Darlington’s dental crisis continues to impact thousands of people, as patients struggle to book appointments for urgent and routine treatments. 

NHS bosses have warned the dental sector is still struggling after years of turmoil enforced by the Covid pandemic. Practices are still responding to the backlog from Covid while treating newer cases. 

In an update to councillors in Darlington, Pauline Fletcher of NHS England, said: “Covid had a massive impact and continues to have an impact. We have some significant workforce and retention issues. 

“We acknowledge that we have access issues, particularly in relation to routine dentistry which includes checkups. The issue to try and resolve access is very complex and that is something being worked on at the moment to try and improve things.”

There are only 12 NHS dental practices in Darlington after Burgess + Hyder, which served hundreds of residents in Firthmoor, closed earlier this year.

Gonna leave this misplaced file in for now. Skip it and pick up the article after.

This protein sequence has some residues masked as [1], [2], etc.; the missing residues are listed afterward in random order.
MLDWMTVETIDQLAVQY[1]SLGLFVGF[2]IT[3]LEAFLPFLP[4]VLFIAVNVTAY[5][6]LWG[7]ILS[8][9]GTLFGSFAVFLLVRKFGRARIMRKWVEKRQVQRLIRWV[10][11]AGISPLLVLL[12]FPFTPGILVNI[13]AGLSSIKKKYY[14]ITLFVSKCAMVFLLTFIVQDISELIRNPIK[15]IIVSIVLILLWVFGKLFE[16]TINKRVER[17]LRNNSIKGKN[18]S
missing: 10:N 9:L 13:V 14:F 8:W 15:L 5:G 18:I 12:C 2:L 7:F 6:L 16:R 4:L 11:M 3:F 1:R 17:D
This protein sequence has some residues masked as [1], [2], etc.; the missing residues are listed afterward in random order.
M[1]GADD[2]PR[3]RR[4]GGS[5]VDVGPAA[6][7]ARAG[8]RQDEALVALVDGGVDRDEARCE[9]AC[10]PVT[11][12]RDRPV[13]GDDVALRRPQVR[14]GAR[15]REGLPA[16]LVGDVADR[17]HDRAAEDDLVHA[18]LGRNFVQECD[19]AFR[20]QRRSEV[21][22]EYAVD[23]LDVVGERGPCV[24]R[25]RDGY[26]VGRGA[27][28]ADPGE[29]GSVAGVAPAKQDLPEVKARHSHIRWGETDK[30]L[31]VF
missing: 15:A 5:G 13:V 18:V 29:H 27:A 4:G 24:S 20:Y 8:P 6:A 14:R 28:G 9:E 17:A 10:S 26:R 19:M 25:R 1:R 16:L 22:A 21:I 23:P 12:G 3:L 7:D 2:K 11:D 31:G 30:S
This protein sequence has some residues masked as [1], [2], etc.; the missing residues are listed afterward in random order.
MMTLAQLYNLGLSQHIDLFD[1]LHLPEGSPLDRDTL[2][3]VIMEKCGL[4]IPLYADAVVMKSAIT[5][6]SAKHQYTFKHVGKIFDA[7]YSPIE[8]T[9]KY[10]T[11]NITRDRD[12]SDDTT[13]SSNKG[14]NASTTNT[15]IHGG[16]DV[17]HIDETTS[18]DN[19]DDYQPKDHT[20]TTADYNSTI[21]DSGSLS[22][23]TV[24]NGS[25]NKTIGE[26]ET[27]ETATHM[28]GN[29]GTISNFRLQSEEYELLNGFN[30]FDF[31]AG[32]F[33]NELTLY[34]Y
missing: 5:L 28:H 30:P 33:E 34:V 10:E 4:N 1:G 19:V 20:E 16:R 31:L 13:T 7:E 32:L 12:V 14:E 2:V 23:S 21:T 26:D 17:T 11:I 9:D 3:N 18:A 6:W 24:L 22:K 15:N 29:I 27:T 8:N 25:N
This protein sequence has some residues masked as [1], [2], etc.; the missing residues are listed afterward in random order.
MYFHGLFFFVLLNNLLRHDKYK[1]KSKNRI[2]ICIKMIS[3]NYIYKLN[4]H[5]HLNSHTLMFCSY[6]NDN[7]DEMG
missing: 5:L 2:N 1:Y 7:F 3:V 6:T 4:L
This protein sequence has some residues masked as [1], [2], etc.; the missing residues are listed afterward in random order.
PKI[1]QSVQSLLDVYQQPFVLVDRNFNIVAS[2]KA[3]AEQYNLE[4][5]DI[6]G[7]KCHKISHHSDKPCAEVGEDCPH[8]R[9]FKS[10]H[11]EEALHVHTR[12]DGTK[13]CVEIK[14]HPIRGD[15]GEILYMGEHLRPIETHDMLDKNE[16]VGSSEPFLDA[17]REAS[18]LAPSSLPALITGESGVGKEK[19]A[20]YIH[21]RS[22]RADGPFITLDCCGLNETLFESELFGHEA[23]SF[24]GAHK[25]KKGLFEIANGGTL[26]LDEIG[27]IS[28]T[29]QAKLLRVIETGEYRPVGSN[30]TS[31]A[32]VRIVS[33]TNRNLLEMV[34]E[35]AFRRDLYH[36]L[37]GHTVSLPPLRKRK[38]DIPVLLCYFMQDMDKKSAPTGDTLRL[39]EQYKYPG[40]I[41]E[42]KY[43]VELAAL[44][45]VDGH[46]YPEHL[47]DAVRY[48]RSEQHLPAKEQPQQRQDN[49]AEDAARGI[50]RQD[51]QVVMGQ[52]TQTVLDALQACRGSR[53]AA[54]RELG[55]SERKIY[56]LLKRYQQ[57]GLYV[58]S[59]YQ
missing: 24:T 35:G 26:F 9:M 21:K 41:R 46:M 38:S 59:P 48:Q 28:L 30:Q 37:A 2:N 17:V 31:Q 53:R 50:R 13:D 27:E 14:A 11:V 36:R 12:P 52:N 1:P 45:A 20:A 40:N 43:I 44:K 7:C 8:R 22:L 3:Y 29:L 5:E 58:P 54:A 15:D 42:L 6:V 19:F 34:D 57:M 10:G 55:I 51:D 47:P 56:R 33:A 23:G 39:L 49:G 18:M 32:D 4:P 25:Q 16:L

And despite closing in March, health bosses have been unable to relocate all patients to new practices.

Councillors heard how staff recruitment and retention issues have caused practices to close their books, meaning hundreds of residents cannot get treatment.  Some residents have been forced to seek out private treatment - but that comes at a cost. 

Ms Fletcher said other contracts throughout the North East have been handed back recently and finding new providers isn’t easy. 

She added: “We have had the Firthmoor contract handed back, and while we haven't managed to recommission that, we have been able to recommission some of the users.

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“I haven’t got any time scales at the moment. I appreciate there has been a delay but we are working hard.”

A £3.8 million funding boost in the summer has already gone some way to increasing capacity in dental clinical assessment services to prioritise urgent care patients. 

Out of hours care providers have also been tasked with taking on extra patients where possible to help with the capacity issues. The meeting also heard how rural communities aren’t as attractive to the workforce, while Brexit and Covid also affected recruitment and retention.